Distribution by Scientific Domains
Distribution within Life Sciences

Kinds of Loci

  • additional locus
  • aflp locus
  • allozyme locus
  • autosomal locus
  • candidate locus
  • causal locus
  • chain locus
  • chloroplast locus
  • chromosomal locus
  • coding locus
  • determination locus
  • diallelic locus
  • different locus
  • disease locus
  • disease susceptibility locus
  • distinct locus
  • dna locus
  • dr locus
  • drb1 locus
  • enzyme locus
  • external locus
  • factor locus
  • few locus
  • gene locus
  • genetic locus
  • genetic susceptibility locus
  • genomic locus
  • health locus
  • highly polymorphic microsatellite locus
  • i locus
  • ibd5 locus
  • ig locus
  • individual locus
  • interacting locus
  • internal locus
  • linked locus
  • major locus
  • major quantitative trait locus
  • many locus
  • marker locus
  • mating type locus
  • mating-type locus
  • mhc locus
  • microsatellite dna locus
  • microsatellite locus
  • modifier locus
  • molecular locus
  • multidimensional health locus
  • multiple genetic locus
  • multiple locus
  • myc locus
  • neutral locus
  • new locus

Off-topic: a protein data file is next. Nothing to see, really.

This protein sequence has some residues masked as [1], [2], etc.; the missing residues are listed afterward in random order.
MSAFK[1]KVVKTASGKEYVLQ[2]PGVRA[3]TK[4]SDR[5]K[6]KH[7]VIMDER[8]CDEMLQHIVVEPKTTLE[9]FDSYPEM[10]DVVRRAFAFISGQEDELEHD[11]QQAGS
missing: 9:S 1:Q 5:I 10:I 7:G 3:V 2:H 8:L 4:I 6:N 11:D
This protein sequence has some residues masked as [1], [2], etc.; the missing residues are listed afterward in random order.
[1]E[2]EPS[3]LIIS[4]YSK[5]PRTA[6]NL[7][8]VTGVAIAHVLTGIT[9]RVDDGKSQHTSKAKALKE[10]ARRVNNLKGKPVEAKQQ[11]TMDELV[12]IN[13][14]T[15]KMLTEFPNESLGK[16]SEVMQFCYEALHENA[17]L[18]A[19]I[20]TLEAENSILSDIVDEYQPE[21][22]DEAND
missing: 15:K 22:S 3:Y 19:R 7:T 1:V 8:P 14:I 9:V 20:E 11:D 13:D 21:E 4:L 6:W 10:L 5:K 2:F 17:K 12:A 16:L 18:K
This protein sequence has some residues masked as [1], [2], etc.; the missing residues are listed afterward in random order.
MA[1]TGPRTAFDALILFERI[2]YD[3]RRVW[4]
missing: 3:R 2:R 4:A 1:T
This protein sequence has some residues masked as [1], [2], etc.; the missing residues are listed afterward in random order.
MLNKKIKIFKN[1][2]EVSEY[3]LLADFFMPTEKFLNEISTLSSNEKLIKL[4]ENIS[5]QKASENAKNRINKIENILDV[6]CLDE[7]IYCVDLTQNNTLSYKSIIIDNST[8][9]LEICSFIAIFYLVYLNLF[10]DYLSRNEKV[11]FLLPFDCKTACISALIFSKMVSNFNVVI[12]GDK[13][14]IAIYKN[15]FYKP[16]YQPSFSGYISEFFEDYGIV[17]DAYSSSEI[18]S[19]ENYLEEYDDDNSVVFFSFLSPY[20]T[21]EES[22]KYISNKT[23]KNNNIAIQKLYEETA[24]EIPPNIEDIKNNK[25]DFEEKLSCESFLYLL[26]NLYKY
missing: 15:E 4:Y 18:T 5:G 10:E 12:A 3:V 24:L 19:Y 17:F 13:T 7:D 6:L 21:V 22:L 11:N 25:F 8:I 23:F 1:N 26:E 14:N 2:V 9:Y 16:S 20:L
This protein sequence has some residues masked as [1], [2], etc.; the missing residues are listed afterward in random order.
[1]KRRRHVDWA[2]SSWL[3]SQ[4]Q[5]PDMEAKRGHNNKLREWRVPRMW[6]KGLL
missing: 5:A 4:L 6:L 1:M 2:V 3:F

• new microsatellite locus
  • novel locus
  • nuclear locus
  • nuclear microsatellite locus
  • one locus
  • other locus
  • particular locus
  • polymorphic allozyme locus
  • polymorphic locus
  • polymorphic microsatellite locus
  • primary locus
  • putative locus
  • quantitative trait locus
  • rdna locus
  • receptor locus
  • repeat locus
  • resistance locus
  • resistance quantitative trait locus
  • retinal locus
  • risk locus
  • same locus
  • several locus
  • sex determination locus
  • short tandem repeat locus
  • significant quantitative trait locus
  • single genetic locus
  • single locus
  • snp locus
  • specific locus
  • ssr locus
  • str locus
  • suggestive locus
  • susceptibility locus
  • tandem repeat locus
  • trait locus
  • transgene locus
  • type locus
  • unlinked locus
  • variable locus

  • Terms modified by Loci

  • locus analysis
  • locus c
  • locus heterogeneity
  • locus isolated
  • locus mapping
  • locus pair
  • locus polymorphism
  • locus region

  • Selected Abstracts